I constructed my last post to inform all 236 “friends” that I was deleting my Facebook account. After 24 hours, eleven people had comment and showed their discontent with my decision. Eleven. One friend even stated “I have an idea. Why don’t you throw your computer out the window?” Consider him sold.

When I finally clicked "deactivate" the next screen showed me pictures of the friends I interacted with the most stating so-and-so will miss you. One right after the other. Here is what Facebook had to say once I finally clicked the deactivate button:

You have deactivated your Facebook account. You can reactivate your account at any time by logging into Facebook using your old login email and password. You will be able to use the site like you used to.

The Facebook Team

They make it so easy to come back it almost feels like I haven't gone anywhere. “Today the internet, tomorrow the world” was one user comment in the CNN article about Facebook hitting the 300 million mark. Well Facebook user, you just may be right.


My "Dear John" letter...

Dear John,

I miss you. 

I was devastated when I heard the news.  An accident?  It couldn't be true.  You didn't get a chance to say goodbye to anyone.   There were still so many things I didn't get to say.  I hadn't had a chance to say goodbye.  I wasn't able to apologize.  

When we started working together we quickly became very close both having the goal in mind of giving to others.  I remember after work you drove the truck to pick up food for the free food clinic and after that we would both drive around looking for homeless people and their camps in order to give them food.  You always had food.  Everyone at BHD new where to come if their clients were hungry and even if you had to make special trips to get it, you always supplied what you could.  

I remember how pissed off you were that the empty motel beside our office building stayed abandoned for so long and how you used to get tears in your eyes when you explained your idea of buying it and sheltering so many displaced people that had to go hungry and weather the elements.  Your compassion was at times to a fault.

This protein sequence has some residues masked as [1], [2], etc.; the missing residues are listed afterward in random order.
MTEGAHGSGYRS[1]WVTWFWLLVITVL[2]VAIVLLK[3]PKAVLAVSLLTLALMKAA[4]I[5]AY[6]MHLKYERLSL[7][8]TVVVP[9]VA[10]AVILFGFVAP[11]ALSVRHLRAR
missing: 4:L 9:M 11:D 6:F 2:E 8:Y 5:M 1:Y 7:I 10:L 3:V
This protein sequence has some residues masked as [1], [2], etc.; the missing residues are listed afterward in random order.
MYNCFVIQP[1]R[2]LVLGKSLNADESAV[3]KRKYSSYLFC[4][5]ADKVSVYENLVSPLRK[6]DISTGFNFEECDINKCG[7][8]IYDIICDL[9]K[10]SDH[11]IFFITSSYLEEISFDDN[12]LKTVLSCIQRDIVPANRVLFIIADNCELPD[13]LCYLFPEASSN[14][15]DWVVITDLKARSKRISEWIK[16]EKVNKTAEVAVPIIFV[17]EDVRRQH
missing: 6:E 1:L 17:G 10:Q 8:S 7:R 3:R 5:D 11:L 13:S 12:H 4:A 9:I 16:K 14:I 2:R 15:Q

We didn't talk much after you moved.  I felt like I needed to protect you.  I knew you loved me and wanted me to be there but my life wasn't on the same path as yours.  It was painful but something I felt was right at the time.  I am sorry I was cold and abrasive.  You wanted to share sunrises and I wanted to push you away. 

When you died I realized a lot of things.  I realized that being abrasive isn't always the right way to go about things.  I realized it's okay to show my feelings and grieve in front of others.  As a matter of fact, I had to make myself not run away from the pain of loss.  Because of your death I learned what is needed to process grief.  I learned better ways to treat someone who lost a loved one.  I learned to listen.

Then the signs started.  A few days after your death I was chatting on Second Life with one of Angela's friends.  She said her birthday was March 15.  I looked the date up in my books and thought it was interesting.  The next day I was making copies at school and the girl that walked up behind me starting talking about astrology and told me her birthday was March 15.  I have heard when should pay attention when things happen in threes.  The next night I was talking to Nandy about birthday's and asked if her she knew your birthday.  We looked it up on your obituary.  March 15.  You were still trying to reach me.  

I understood a lot more about you after I read more about your gentle water sign.  I realized how damaging my harsh fiery words had been.  That's the night when you visited me in my dream.

You walked up to me and leaned your forehead against mine.  Our eyes met and we stared.  We didn't say anything but I knew you were giving me the opportunity to apologize.  You forgave me.  You lifted your head and started to walk around the corner.  Before you disappeared you looked at me with those crystal eyes that told me everything was okay now, always was and always will be.  The next few days you appeared to me in several ways and I wasn't able to grieve since your presence kept the wounds open.  I knew you were still near.  I asked you to stop and you did. 

Thank you.  Now when I listen to All Good Things by Nelly Furtado I close my eyes and I can see you whistling your favorite part.  I can hear you coming around the corner to your desk.  I see you on your motorcycle on the open road with the sun setting in your eyes.

You always knew all good things come to an end...

I love you.